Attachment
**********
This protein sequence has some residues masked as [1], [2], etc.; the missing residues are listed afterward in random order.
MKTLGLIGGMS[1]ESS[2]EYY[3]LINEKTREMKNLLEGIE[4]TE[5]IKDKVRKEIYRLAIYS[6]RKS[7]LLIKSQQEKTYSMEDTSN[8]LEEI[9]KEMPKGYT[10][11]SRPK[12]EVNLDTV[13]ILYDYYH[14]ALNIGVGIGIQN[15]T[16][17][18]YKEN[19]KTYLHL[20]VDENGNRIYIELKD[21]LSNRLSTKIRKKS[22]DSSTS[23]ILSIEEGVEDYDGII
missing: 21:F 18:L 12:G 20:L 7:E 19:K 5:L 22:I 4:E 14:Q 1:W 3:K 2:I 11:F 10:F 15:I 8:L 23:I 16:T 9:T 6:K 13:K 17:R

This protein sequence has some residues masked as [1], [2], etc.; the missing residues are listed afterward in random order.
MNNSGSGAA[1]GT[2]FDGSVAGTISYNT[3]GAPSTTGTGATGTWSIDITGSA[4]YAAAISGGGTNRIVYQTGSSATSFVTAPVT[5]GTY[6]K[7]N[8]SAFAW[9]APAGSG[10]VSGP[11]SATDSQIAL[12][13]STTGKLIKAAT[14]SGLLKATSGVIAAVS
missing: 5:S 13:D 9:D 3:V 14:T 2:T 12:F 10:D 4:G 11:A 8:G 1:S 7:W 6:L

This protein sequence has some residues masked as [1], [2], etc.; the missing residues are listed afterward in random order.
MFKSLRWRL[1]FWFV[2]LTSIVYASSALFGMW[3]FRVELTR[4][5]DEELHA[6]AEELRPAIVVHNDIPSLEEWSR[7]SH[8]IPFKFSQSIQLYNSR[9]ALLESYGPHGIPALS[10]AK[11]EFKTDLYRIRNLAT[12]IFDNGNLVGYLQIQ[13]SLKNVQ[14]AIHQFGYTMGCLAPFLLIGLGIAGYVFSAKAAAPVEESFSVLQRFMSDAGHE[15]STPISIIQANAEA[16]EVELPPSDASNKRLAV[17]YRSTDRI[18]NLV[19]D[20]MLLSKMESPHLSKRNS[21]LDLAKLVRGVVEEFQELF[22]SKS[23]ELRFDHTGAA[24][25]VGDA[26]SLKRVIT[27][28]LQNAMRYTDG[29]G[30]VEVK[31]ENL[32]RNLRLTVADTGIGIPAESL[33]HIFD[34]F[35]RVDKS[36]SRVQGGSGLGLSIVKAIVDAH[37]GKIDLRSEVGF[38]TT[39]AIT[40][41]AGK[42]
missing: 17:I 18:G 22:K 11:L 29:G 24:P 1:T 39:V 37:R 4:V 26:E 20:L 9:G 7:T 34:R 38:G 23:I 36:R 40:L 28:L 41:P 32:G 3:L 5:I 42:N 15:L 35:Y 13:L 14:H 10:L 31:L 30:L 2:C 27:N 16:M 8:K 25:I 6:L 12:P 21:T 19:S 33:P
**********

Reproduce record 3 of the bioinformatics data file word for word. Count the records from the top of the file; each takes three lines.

This protein sequence has some residues masked as [1], [2], etc.; the missing residues are listed afterward in random order.
MFKSLRWRL[1]FWFV[2]LTSIVYASSALFGMW[3]FRVELTR[4][5]DEELHA[6]AEELRPAIVVHNDIPSLEEWSR[7]SH[8]IPFKFSQSIQLYNSR[9]ALLESYGPHGIPALS[10]AK[11]EFKTDLYRIRNLAT[12]IFDNGNLVGYLQIQ[13]SLKNVQ[14]AIHQFGYTMGCLAPFLLIGLGIAGYVFSAKAAAPVEESFSVLQRFMSDAGHE[15]STPISIIQANAEA[16]EVELPPSDASNKRLAV[17]YRSTDRI[18]NLV[19]D[20]MLLSKMESPHLSKRNS[21]LDLAKLVRGVVEEFQELF[22]SKS[23]ELRFDHTGAA[24][25]VGDA[26]SLKRVIT[27][28]LQNAMRYTDG[29]G[30]VEVK[31]ENL[32]RNLRLTVADTGIGIPAESL[33]HIFD[34]F[35]RVDKS[36]SRVQGGSGLGLSIVKAIVDAH[37]GKIDLRSEVGF[38]TT[39]AIT[40][41]AGK[42]
missing: 17:I 18:G 22:K 11:L 29:G 24:P 1:T 39:V 37:R 4:V 26:E 20:L 9:G 7:T 34:R 38:G 23:I 36:R 40:L 28:L 41:P 32:G 3:L 5:I 42:N 15:L 35:Y 13:L 14:H 10:L 31:L 30:L 2:C 27:N 16:M 8:K 25:I 6:L 12:P 21:T 19:S 33:P